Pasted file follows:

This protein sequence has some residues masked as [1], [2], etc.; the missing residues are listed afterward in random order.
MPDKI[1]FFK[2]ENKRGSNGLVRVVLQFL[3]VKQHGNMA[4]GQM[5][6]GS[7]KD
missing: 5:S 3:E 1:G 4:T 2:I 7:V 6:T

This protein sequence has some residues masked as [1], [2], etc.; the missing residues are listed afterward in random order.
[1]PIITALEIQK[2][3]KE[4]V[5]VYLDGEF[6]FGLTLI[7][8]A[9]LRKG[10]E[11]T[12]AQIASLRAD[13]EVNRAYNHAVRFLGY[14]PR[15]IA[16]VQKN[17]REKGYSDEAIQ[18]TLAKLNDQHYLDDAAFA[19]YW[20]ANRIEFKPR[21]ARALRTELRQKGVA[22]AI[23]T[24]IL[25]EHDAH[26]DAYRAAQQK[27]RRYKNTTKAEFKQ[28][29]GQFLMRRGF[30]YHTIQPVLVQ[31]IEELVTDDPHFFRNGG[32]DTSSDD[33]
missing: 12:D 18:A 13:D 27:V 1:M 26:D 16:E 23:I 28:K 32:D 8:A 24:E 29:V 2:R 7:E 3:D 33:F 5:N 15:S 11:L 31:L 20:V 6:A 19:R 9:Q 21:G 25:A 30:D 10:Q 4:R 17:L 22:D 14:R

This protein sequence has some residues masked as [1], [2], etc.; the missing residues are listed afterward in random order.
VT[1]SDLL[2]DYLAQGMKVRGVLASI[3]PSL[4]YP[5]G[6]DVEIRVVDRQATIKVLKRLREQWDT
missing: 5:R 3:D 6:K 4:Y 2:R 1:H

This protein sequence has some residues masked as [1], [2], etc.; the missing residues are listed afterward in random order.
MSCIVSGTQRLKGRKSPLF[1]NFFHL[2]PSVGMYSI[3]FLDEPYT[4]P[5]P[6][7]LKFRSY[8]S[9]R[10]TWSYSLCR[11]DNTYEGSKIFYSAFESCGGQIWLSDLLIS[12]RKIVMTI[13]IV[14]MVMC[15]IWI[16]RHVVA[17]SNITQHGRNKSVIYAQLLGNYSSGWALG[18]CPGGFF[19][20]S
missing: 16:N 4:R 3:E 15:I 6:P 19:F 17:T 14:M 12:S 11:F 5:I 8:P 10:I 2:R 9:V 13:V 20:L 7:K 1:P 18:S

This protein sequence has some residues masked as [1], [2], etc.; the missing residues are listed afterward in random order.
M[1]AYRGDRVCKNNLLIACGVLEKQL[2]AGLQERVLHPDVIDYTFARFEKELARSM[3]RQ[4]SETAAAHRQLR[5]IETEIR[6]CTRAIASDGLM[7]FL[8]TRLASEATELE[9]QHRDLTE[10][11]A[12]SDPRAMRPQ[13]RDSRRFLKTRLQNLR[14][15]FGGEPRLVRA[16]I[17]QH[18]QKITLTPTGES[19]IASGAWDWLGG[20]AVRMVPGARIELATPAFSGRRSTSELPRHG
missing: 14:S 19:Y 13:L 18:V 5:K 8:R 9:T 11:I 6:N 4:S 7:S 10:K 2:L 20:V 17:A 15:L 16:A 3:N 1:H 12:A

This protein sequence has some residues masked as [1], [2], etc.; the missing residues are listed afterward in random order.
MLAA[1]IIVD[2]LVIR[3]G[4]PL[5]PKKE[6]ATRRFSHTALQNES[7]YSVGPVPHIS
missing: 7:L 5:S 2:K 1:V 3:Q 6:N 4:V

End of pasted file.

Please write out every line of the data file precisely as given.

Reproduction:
This protein sequence has some residues masked as [1], [2], etc.; the missing residues are listed afterward in random order.
MPDKI[1]FFK[2]ENKRGSNGLVRVVLQFL[3]VKQHGNMA[4]GQM[5][6]GS[7]KD
missing: 5:S 3:E 1:G 4:T 2:I 7:V 6:T

This protein sequence has some residues masked as [1], [2], etc.; the missing residues are listed afterward in random order.
[1]PIITALEIQK[2][3]KE[4]V[5]VYLDGEF[6]FGLTLI[7][8]A[9]LRKG[10]E[11]T[12]AQIASLRAD[13]EVNRAYNHAVRFLGY[14]PR[15]IA[16]VQKN[17]REKGYSDEAIQ[18]TLAKLNDQHYLDDAAFA[19]YW[20]ANRIEFKPR[21]ARALRTELRQKGVA[22]AI[23]T[24]IL[25]EHDAH[26]DAYRAAQQK[27]RRYKNTTKAEFKQ[28][29]GQFLMRRGF[30]YHTIQPVLVQ[31]IEELVTDDPHFFRNGG[32]DTSSDD[33]
missing: 12:D 18:A 13:D 27:V 1:M 26:D 16:E 23:I 28:K 32:D 8:A 24:E 29:V 2:R 7:E 3:D 33:F 5:N 15:S 11:L 31:L 20:V 6:A 19:R 9:Q 21:G 25:A 30:D 10:Q 4:R 17:L 22:D 14:R

This protein sequence has some residues masked as [1], [2], etc.; the missing residues are listed afterward in random order.
VT[1]SDLL[2]DYLAQGMKVRGVLASI[3]PSL[4]YP[5]G[6]DVEIRVVDRQATIKVLKRLREQWDT
missing: 5:R 3:D 6:K 4:Y 2:R 1:H

This protein sequence has some residues masked as [1], [2], etc.; the missing residues are listed afterward in random order.
MSCIVSGTQRLKGRKSPLF[1]NFFHL[2]PSVGMYSI[3]FLDEPYT[4]P[5]P[6][7]LKFRSY[8]S[9]R[10]TWSYSLCR[11]DNTYEGSKIFYSAFESCGGQIWLSDLLIS[12]RKIVMTI[13]IV[14]MVMC[15]IWI[16]RHVVA[17]SNITQHGRNKSVIYAQLLGNYSSGWALG[18]CPGGFF[19][20]S
missing: 16:N 4:R 3:E 15:I 6:P 19:F 17:T 14:M 12:S 11:F 5:I 8:P 10:I 2:R 9:V 13:V 20:L 7:K 1:P 18:S

This protein sequence has some residues masked as [1], [2], etc.; the missing residues are listed afterward in random order.
M[1]AYRGDRVCKNNLLIACGVLEKQL[2]AGLQERVLHPDVIDYTFARFEKELARSM[3]RQ[4]SETAAAHRQLR[5]IETEIR[6]CTRAIASDGLM[7]FL[8]TRLASEATELE[9]QHRDLTE[10][11]A[12]SDPRAMRPQ[13]RDSRRFLKTRLQNLR[14][15]FGGEPRLVRA[16]I[17]QH[18]QKITLTPTGES[19]IASGAWDWLGG[20]AVRMVPGARIELATPAFSGRRSTSELPRHG
missing: 14:S 19:Y 13:L 18:V 5:K 8:R 9:T 11:I 6:N 4:S 7:S 10:K 2:L 20:V 17:A 15:L 16:A 3:N 1:H 12:A

This protein sequence has some residues masked as [1], [2], etc.; the missing residues are listed afterward in random order.
MLAA[1]IIVD[2]LVIR[3]G[4]PL[5]PKKE[6]ATRRFSHTALQNES[7]YSVGPVPHIS
missing: 7:L 5:S 2:K 1:V 3:Q 6:N 4:V